23:20 – What is the wage requirement for a LMIA? What is the prevailing wage?
25:00 – Do employers hire foreign workers to undercut Canadian wages?
26:30 – Can employers of foreign workers offer raises or bonuses?
30:00 – What are Transition Plans in High Wage LMIA applications?
36:00 – How does the Low Wage cap work?
37:00 – How does an employer show they can afford to pay the foreign worker?
39:00 – Can recruitment have a language requirement?
41:00 – What is an Owner Operator Labour Market Impact Assessment?
42:15 – What is the Global Talent Stream?
47:25 – How long do LMIAs take to process?Read more ›
Since July 4, 2012, Minister Instructions have been in place that prohibit temporary foreign workers in Canada from working in a business that is in a sector where there are reasonable grounds to suspect a risk of sexual exploitation of some workers. The Ministerial Instructions define the business sectors where there are reasonable grounds to suspect a risk of sexual exploitation as being strip clubs, escort services and massage parlours.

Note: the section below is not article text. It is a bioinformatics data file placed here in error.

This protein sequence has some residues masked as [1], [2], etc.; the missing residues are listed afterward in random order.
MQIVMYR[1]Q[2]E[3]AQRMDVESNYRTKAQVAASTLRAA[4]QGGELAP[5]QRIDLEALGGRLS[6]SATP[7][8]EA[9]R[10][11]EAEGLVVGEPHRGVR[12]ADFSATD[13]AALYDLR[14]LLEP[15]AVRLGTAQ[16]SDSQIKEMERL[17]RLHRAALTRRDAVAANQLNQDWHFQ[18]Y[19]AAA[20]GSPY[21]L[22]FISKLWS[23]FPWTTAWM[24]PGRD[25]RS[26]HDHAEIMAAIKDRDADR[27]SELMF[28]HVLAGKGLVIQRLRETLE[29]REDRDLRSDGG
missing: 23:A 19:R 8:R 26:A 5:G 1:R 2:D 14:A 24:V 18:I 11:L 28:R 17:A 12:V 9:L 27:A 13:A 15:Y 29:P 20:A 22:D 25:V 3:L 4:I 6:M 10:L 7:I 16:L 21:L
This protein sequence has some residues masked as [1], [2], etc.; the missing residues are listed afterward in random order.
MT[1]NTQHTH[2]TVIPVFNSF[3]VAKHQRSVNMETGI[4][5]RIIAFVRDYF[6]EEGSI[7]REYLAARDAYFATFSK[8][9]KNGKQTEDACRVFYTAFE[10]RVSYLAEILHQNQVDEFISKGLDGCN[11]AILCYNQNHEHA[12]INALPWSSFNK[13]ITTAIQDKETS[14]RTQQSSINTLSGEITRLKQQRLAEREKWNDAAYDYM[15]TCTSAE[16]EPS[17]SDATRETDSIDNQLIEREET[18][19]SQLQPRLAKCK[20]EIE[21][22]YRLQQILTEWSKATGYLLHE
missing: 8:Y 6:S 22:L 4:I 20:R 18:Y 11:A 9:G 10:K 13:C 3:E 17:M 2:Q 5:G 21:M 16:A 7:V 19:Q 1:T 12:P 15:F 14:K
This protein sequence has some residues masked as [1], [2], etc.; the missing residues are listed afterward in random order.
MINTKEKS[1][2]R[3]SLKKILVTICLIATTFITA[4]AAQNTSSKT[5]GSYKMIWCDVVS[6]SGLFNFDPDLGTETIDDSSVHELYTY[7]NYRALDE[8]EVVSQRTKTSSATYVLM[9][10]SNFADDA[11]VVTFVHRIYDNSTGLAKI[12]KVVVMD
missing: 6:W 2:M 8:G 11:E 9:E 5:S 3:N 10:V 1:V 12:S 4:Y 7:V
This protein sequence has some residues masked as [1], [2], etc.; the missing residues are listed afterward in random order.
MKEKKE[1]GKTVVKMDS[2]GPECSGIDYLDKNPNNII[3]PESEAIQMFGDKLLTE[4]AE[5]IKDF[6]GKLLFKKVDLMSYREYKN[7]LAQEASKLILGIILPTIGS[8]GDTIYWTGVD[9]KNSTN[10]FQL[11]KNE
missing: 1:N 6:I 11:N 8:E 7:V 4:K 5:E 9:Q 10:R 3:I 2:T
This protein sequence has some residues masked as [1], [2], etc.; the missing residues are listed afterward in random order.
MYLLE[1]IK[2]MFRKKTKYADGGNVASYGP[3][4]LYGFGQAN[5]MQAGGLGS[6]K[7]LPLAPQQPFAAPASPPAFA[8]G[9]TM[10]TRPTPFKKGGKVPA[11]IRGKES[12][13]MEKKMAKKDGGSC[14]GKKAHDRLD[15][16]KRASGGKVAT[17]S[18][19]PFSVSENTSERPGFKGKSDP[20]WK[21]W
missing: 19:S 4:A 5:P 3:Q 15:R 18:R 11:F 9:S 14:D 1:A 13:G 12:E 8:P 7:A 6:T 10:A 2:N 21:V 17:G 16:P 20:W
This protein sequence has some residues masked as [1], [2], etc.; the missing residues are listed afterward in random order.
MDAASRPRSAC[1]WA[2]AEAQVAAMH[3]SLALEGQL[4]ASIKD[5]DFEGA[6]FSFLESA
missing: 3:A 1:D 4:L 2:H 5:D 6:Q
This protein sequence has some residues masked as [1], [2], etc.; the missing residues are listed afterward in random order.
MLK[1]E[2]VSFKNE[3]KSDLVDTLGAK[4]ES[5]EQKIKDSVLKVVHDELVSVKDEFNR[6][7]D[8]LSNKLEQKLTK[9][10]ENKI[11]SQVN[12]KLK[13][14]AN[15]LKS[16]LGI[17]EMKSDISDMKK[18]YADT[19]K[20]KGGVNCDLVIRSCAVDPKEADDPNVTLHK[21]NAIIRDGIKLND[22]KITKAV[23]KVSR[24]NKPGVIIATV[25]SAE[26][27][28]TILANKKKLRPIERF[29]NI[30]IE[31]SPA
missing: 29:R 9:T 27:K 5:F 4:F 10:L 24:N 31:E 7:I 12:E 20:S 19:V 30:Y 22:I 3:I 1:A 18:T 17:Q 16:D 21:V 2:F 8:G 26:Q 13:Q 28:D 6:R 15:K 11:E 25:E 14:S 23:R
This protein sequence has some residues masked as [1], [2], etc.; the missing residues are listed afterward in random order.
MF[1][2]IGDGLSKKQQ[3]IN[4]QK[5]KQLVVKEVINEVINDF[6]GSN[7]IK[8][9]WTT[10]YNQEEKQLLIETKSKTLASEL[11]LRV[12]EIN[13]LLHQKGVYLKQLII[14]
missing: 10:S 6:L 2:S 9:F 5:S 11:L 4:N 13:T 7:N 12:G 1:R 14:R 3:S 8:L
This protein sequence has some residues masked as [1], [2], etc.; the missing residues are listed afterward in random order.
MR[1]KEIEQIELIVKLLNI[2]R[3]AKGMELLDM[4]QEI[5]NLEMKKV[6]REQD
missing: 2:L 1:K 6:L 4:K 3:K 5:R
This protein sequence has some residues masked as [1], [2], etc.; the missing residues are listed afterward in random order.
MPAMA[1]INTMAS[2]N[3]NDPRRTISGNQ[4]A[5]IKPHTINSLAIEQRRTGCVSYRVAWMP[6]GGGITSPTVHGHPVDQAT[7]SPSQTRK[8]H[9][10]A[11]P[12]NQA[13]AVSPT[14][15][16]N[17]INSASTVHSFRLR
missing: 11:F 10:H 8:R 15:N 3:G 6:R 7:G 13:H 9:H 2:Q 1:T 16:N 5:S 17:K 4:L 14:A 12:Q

When receiving applications for work permits made by foreign nationals seeking to work in a business that is in a sector where there are reasonable grounds to suspect a risk of sexual exploitation, officers will not process the applications.
As well, all work permits advise temporary foreign workers of the restriction, as they typically state “not valid for employment in businesses related to the sex trade such as strip clubs, massage parlours or escort services.
Employment and Social Development Canada’s Temporary Foreign Worker Program WIKI provides the following additional guidance.